I recently moved into a new home, and for the first time I have land, a front yard and a back yard too, with plenty of space for a garden. For someone who has spent her life on the road, spring brings a daunting revelation. I am responsible for the earth under my feet, the very ground that holds up my house, and what I do with it will contribute to this old house becoming a home, a place for family, community and growth.
It’s time to plant seeds. But I have no idea where to begin. I spend hours on Pinterest pinning glorious greenery late into the night, but still no plan. I sign up for a 7-day MasterClass trial to cram Ron Finley’s course on gardening. He makes it look so easy, but I come away with a head full of ideas and no direction. I order gardening tools and a manual lawn mower. The sun comes out, so I go outside and stare blindly at my patchwork yard of grass and stone, weeds and perennials popping up with memories of a past I’ll never know. Two compost bins are overflowing so I dig them out and discover pay dirt from the previous owners. My garden will be enriched by their good intentions.
A neighbor wanders over and offers some advice. Lucky for me, she’s lived next door for a dozen years, growing her own garden and watching the various people who have inhabited my house leave their imprint on the neighborhood landscape. What I thought was just a strip of weeds growing up between my concrete driveway and the house turns out to have been a highly successful vegetable garden, so abundant that the squash and zucchini would stretch all the way across the drive, the hot sun on brick creating a makeshift Italian pizza oven. The previous owners shared their harvest with the neighborhood, a cornucopia growing from a spot I had not even considered in my wildest Pinterest daydreams.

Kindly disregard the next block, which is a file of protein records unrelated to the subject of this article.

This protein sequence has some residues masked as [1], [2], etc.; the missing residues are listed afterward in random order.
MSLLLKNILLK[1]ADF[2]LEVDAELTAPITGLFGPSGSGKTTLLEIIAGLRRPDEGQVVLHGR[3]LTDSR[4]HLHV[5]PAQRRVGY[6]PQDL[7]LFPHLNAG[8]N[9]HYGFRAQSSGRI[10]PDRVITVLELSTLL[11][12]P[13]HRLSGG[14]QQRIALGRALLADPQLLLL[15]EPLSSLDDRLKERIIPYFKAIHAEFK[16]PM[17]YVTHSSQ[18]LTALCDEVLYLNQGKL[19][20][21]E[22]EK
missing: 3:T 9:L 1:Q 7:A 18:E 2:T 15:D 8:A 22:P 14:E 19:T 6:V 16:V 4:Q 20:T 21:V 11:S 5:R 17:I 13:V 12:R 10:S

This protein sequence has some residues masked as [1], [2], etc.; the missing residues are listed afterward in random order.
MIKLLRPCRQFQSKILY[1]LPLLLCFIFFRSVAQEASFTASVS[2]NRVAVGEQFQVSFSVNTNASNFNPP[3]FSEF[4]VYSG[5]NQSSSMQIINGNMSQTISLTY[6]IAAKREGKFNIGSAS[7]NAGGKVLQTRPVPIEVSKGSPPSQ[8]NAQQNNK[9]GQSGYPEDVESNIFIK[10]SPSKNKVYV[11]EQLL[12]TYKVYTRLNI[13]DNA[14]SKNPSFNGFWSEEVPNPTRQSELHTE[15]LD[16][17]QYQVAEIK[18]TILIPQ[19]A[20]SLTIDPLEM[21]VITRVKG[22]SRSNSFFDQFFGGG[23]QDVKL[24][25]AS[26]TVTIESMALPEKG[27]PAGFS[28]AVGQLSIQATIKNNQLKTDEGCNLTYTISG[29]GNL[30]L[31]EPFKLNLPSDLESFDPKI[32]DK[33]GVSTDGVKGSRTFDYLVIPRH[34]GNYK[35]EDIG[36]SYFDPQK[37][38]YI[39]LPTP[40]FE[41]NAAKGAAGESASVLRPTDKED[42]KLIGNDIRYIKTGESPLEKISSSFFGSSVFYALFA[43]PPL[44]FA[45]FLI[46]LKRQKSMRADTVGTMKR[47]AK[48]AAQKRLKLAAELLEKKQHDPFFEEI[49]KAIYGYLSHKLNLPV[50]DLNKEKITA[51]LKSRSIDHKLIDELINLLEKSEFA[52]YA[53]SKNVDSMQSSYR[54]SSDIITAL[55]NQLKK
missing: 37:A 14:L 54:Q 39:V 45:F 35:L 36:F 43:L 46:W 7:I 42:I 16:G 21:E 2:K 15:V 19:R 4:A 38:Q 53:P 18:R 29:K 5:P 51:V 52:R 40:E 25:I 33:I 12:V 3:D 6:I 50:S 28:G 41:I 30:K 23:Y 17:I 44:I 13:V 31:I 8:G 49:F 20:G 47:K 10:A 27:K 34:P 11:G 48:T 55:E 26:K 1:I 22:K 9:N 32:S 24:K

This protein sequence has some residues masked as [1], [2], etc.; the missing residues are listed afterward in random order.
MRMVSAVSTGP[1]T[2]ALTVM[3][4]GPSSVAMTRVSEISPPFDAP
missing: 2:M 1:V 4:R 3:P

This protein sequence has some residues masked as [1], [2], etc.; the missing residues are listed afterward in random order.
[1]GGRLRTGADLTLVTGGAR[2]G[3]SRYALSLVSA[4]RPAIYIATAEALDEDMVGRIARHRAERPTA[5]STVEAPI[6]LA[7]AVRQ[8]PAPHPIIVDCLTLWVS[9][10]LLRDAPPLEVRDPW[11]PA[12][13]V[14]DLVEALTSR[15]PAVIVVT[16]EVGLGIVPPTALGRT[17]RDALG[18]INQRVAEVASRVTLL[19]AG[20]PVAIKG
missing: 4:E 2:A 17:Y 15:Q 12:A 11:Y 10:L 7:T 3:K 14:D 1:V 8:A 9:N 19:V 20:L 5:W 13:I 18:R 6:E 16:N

I dig up the weeds with a hoe my neighbor lent me and lay down cardboard like she suggested. Soon I will layer it with compost and then we’ll go together to get seedlings from the neighborhood greenhouse. I still don’t know what I’m doing, but I’ve got a new friend to advise me and some history to inform me and some hope for the future that I’ve stepped into already, in my own small way, a steward of God’s glorious green earth.
What does this have to do with gratitude and hope? All obvious seed planting metaphors aside, I think it means that even when we don’t know what direction to take, we can trust there is a deeper vision at work and there always has been, before we were created, before the world was born. And now, we get to witness the work of spring and new life and old intentions rooted in gratitude, growing into reasons to hope. What a beautiful thing.
This week, let’s plant something green for hope. Even if it’s a little thing, a sapling or a seed, it’s bound to grow with gratitude and love.
Join us this Monday on Instagram Live at 3pm ET in a conversation with Dr. Matthew Sleeth, author of Reforesting Faith and executive director of Blessed Earth.
We’ve been writing the Book of Hope together for seventeen weeks now, but it’s never too late to join us! Here’s all you need to get started.
And don’t forget to check out our Spotify playlist for songs of hope and inspiration.